In recent years, there seems to have been a surge of interest in repurposing shopping mall and office spaces for contemporary art. Take the Long Winter in Toronto, which recently used the derelict Galleria as an art-party venue, or at Eyelevel in Halifax, which has used a space in the Park Lane Mall for an artist-run exhibition, or the Arts Commons Ledge Gallery that exists in the Plus-15 corridors connecting Calgary’s downtown office towers.
One of the most impressive and large-scale instances of this type of practice in Canada is Art Souterrain in Montreal. An annual exhibition founded in 2009, Art Souterrain this year will, starting on February 27, transform 7 kilometres and 13 buildings in Montreal’s “underground city”—a linkage of walkways, office buildings and shopping-mall spaces—into a three-week-long exhibition involving 63 works by 86 Canadian and international artists.
Here, Art Souterrain founder and director Frédéric Loury shares some of his top tips for pulling this special type of public art experience together.
1. Tune up your negotiation skills.
Loury is upfront about the challenges of dealing with so many stakeholders—“it’s not easy,” he says.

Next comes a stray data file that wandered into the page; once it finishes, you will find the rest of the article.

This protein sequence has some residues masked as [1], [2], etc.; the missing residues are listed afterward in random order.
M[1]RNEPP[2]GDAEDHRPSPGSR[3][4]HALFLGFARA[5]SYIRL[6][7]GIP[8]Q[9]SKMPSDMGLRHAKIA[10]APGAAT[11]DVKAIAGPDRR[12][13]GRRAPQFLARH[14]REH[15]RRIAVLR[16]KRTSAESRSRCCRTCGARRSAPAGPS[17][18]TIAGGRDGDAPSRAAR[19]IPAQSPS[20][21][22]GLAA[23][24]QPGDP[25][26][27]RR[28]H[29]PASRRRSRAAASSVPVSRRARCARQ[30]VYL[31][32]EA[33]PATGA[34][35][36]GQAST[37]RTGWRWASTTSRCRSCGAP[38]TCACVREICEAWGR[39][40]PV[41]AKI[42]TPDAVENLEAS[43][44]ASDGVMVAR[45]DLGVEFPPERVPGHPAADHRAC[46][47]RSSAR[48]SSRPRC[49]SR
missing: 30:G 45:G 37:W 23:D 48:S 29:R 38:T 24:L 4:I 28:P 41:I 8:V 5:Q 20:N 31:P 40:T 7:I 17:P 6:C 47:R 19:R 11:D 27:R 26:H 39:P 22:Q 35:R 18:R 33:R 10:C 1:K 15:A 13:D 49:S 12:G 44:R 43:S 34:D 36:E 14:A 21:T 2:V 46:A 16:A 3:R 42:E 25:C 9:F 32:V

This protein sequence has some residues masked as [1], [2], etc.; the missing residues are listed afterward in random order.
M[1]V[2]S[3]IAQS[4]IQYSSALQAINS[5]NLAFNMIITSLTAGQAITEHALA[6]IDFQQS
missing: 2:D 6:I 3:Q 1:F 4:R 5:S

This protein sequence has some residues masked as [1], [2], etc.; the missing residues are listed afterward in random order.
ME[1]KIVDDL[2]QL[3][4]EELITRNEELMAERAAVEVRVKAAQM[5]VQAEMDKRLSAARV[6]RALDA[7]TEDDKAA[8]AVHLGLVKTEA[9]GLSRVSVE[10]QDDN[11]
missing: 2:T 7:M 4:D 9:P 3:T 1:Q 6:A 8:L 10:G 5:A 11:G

“You have 7 kilometres and 13 different buildings. And all the buildings work in different way—they have their own philosophy, their own specificities in security, in the way that you could use the electricity.”
As a result, the cornerstone of negotiation—understanding shared interests—is key.
“First of all, you have to understand what the main preoccupation of these differing building administrators are,” Loury explains. That helps “build a trust they are more open to present artwork.”
2. Get ready to hear “no”—and to say it.
“When we are presenting all these installations to the buildings,” Loury says, “They could say no to some of the artwork because they are not very comfortable with the content or with the message.”
Sometimes this can be resolved, Loury says, through that continuing negotiation—explaining the messages behind artworks that stakeholders might initially find shocking. But sometimes that doesn’t work.